The FTC recently opened a public "challenge" for the "public to create an innovative solution to block illegal commercial robocalls on landlines and mobile phones." The FTC has offered a $50,000 cash prize for the best technical solution. As we reported in June, the FCC has taken a keen interest in robocalls recently by, among other things, publishing a final rule on robocalls. This time it is the FTC's turn. The robocall challenge is free and open to the public and will be run through the U.S. General Services Administration's challenge.gov. Entries will be accepted until January 17, 2013, at 5:00 pm Eastern. If a winning solution is identified, the FTC will announce the winner or winners in April 2013. The best overall solution prize will be awarded to an individual, team, or small corporation (fewer than ten employees) based on the following criteria: (a) Does it work? (50 percent); (b) Is it easy to use? (25 percent); and (c) Can it be rolled out? (25 percent). Organizations that employ more than ten people may compete for an award that does not include a cash prize. To enlist the help of participants, the FTC will provide data on de-identified consumer complaints about robocalls made between June 2008 and September 2012. The FTC has created the challenge because "current technology still allows shady telemarketers to cheaply autodial thousands of phone calls every minute and display false or misleading caller ID information."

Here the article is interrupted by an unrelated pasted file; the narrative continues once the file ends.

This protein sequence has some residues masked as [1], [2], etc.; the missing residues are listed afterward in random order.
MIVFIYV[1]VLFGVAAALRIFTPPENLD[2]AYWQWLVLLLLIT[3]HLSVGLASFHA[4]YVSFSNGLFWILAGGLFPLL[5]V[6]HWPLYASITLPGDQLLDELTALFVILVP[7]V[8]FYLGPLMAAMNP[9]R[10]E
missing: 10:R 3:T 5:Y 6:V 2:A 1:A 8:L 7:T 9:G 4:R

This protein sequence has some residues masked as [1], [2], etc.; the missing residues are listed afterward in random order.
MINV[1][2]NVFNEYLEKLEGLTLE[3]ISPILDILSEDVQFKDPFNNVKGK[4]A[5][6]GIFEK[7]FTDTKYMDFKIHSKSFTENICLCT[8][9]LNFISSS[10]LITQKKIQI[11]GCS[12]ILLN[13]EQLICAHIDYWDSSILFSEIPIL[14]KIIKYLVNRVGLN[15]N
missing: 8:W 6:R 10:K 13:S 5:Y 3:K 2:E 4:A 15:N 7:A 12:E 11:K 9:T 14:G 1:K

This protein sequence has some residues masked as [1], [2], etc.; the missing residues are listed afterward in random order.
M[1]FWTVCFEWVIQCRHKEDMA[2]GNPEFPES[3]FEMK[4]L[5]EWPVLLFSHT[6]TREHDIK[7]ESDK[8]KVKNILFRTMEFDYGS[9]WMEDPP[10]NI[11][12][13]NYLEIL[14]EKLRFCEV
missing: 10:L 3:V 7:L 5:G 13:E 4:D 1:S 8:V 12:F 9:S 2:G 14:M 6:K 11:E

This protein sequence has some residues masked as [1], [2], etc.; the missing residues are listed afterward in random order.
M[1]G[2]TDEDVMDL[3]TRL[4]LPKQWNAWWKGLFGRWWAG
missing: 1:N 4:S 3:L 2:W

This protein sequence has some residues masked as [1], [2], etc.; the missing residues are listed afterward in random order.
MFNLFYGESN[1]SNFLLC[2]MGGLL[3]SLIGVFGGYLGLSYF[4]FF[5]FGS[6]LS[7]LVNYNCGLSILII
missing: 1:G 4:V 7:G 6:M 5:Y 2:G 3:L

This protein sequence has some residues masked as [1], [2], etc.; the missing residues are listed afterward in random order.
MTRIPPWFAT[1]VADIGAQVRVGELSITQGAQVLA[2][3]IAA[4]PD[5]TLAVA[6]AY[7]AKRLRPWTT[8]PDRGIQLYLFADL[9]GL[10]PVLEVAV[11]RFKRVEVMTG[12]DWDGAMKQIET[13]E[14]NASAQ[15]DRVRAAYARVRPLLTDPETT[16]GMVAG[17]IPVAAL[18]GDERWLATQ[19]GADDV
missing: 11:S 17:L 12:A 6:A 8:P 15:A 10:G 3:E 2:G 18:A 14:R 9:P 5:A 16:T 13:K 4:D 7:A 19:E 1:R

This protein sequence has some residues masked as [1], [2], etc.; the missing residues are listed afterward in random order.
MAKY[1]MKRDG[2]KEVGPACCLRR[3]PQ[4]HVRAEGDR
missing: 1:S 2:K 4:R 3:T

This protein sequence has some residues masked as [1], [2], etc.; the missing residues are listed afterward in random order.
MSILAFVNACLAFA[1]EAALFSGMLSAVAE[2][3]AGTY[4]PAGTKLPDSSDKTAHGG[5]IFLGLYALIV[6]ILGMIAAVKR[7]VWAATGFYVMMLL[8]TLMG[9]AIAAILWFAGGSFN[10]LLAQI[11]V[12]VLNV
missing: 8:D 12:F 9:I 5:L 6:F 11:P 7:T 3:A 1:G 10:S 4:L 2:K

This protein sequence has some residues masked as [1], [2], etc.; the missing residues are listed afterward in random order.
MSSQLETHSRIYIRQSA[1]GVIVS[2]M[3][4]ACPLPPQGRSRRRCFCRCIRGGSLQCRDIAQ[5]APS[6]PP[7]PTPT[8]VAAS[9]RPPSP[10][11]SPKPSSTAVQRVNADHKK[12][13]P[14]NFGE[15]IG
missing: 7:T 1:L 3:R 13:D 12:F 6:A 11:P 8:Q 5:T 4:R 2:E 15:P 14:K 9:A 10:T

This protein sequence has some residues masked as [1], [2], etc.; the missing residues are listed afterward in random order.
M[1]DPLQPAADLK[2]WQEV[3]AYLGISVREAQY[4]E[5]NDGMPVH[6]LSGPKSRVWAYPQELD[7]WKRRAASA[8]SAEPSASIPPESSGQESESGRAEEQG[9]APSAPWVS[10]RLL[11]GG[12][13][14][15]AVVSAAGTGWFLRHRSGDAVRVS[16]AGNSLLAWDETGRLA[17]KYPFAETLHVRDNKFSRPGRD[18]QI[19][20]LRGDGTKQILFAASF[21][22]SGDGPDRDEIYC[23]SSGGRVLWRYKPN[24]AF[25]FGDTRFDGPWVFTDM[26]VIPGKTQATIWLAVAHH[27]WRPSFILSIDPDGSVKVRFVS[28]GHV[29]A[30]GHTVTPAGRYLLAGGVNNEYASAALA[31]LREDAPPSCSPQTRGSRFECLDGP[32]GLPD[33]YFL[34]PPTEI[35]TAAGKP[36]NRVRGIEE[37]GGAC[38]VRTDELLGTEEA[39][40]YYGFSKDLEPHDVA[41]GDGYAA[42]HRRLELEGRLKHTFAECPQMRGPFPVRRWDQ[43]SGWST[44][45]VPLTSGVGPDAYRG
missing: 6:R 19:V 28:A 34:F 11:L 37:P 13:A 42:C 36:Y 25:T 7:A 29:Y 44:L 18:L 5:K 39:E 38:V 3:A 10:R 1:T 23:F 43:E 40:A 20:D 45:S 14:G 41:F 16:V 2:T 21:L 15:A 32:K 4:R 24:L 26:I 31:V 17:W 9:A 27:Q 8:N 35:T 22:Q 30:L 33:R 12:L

TIP: The FTC has shown a keen interest in putting law-shirking robocallers out of business. With its recent announcement of a $50,000 prize to determine the best technical solution to ending unlawful robocalls, the FTC has demonstrated put its money where its mouth is. Companies whose technical teams think they can create a solution may want to use this challenge as an opportunity to be a part of the dialog with the FTC about the issue orf telemarketing calls.